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Initiation of antipsychotic therapy associated with hyperglycemia in older diabetic patients
A case-control analysis published in the Archives of Internal Medicine demonstrated that the initiation of antipsychotic therapy in older adults with diabetes was associated with a significantly increased risk of hyperglycemia requiring hospitalization. This risk was particularly high in patients who were being treated with antipsychotics for the first time.
Researchers used data from the National Ambulatory Care Reporting System database, the Canadian Institute for Health Information Discharge Abstract Database, the Ontario Health Insurance Plan database, and the Ontario Diabetes Database to identify patients eligible for inclusion in this nested, case-control study. Eligible patients were those aged at least 66 years who had preexisting diabetes and who began therapy with an antipsychotic drug between April 1, 2002, and March 31, 2006. Patients who had received an antipsychotic prescription within the previous year were not eligible for inclusion. Researchers stratified eligible patients by diabetes treatment (insulin treatment, treatment with oral hypoglycemic agent, or no treatment) based on prescription records from the 6 months before study entry.
Case patients were those who were hospitalized with hyperglycemia during the study period. Each case was matched with up to 10 control patients on the basis of age, sex, year of cohort entry, and duration of follow-up.
A total of 13,817 patients were included in the study cohort; patients were followed for an average of 2 years. During follow-up, 1,515 patients (11%) were hospitalized with hyperglycemia; 479 of these patients had been treated with insulin, 823 had been treated with an oral hypoglycemic agent, and 213 had not received diabetes medications. Compared with no antipsychotic use, current antipsychotic use was associated with a significantly higher risk of hyperglycemia (adjusted rate ratio, 1.5; 95% CI, 1.29–1.74; P P=.02; adjusted rate ratio among patients treated with oral hypoglycemic agents, 1.36; 95% CI, 1.12–1.66; P=.002; adjusted rate ratio among patients with no diabetes treatment, 2.43; 95% CI, 1.29–1.74; P
Among patients who were being treated with antipsychotics for the first time (ie, only 1 prescription before the index [event] date), nearly 70% of hyperglycemic events occurred within 14 days of treatment initiation. Patients newly treated with antipsychotics also demonstrated markedly higher rates of hyperglycemia versus untreated patients, with adjusted rate ratios ranging from 8.98 to 15.4. Patients with ongoing antipsychotic use (ie, >1 prescription before the index date) also demonstrated significantly higher rates of hyperglycemia versus untreated patients, with adjusted rate ratios ranging from 1.31 to 2.23.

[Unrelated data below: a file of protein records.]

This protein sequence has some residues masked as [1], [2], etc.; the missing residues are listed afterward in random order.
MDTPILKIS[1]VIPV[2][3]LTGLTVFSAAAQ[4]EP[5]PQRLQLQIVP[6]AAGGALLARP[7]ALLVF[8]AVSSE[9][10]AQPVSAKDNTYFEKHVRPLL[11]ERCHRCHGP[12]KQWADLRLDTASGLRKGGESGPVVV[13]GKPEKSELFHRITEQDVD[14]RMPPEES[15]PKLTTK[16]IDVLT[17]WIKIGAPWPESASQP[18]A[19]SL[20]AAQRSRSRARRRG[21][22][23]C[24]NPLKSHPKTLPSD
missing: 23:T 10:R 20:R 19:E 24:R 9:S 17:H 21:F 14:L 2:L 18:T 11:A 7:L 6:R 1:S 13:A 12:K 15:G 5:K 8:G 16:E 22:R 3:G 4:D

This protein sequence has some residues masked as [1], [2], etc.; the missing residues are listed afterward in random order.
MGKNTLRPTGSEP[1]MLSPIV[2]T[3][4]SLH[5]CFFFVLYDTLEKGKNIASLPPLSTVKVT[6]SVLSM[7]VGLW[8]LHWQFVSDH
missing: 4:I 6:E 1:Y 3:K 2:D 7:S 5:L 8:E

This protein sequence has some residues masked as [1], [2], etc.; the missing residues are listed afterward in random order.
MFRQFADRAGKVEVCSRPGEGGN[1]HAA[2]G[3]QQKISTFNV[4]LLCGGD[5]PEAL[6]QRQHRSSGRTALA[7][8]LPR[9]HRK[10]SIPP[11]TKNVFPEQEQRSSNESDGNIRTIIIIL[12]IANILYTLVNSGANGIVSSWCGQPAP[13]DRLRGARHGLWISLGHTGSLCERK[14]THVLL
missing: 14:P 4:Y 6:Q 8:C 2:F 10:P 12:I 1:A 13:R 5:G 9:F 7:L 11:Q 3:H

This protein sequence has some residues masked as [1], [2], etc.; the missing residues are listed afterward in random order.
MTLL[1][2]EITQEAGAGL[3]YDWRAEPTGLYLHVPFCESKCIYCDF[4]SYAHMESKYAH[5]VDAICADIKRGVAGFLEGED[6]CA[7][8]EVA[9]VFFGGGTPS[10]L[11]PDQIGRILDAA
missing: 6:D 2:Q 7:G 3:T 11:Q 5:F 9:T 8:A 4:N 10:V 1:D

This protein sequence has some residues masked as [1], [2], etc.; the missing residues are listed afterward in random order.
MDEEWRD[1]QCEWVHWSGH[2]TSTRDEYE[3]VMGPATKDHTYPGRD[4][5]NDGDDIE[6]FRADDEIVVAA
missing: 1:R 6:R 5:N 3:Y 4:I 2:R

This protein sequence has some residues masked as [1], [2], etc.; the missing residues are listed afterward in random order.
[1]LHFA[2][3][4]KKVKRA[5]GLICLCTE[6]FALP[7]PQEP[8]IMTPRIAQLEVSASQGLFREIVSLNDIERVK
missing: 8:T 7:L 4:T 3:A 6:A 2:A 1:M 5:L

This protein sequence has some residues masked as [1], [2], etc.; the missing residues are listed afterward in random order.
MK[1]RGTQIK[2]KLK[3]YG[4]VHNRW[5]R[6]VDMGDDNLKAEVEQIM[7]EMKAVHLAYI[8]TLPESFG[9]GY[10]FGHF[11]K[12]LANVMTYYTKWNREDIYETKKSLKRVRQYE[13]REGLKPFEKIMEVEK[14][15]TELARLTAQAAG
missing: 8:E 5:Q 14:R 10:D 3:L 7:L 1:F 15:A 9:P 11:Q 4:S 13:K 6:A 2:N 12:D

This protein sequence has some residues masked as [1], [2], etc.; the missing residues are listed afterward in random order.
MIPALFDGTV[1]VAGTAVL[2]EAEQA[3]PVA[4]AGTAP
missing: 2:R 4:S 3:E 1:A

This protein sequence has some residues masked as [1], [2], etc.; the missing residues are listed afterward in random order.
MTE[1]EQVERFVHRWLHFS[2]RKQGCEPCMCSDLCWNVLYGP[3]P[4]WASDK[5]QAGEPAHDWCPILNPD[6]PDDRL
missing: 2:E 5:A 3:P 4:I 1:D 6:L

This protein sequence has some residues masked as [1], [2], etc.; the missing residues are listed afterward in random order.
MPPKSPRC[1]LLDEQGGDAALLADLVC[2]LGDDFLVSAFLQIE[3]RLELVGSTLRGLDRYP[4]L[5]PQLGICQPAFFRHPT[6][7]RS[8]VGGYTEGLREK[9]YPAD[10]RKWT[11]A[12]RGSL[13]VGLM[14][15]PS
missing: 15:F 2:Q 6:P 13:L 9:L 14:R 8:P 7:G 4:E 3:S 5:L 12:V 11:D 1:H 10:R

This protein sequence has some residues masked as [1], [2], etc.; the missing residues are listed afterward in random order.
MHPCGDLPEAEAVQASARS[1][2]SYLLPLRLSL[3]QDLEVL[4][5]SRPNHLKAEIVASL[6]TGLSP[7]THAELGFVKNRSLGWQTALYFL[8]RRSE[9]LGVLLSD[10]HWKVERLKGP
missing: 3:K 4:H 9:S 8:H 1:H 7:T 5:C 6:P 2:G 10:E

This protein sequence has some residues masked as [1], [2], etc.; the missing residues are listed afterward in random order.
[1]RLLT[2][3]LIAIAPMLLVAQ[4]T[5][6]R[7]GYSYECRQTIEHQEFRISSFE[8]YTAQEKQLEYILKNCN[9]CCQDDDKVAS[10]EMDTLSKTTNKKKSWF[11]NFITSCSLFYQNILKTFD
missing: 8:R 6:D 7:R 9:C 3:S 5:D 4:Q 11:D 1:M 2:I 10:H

The investigators discussed the potential for confounding of the study results by factors associated with both antipsychotic agents and hyperglycemia. Such confounders could include underlying risk factors for hyperglycemia in patients who need antipsychotic therapy, including acute psychiatric stress, nonadherence to diabetes medications, and concurrent illness. Although the researchers attempted to address these issues in their study design, they pointed out that “a causal relationship between antipsychotic agents and hyperglycemia cannot be concluded based on our observational study.” They suggested that further studies are needed; in the meantime, they stated that “other options to manage behavioral symptoms of dementia should be considered among older persons with diabetes.” The authors also noted that their results “highlight the importance of enhanced glycemic monitoring when antipsychotic therapy is initiated in patients with diabetes.”
Lipscombe LL, Levesque L, Gruneir A, et al. Antipsychotic drugs and hyperglycemia in older patients with diabetes. Arch Intern Med. 2009;169:1282–1289.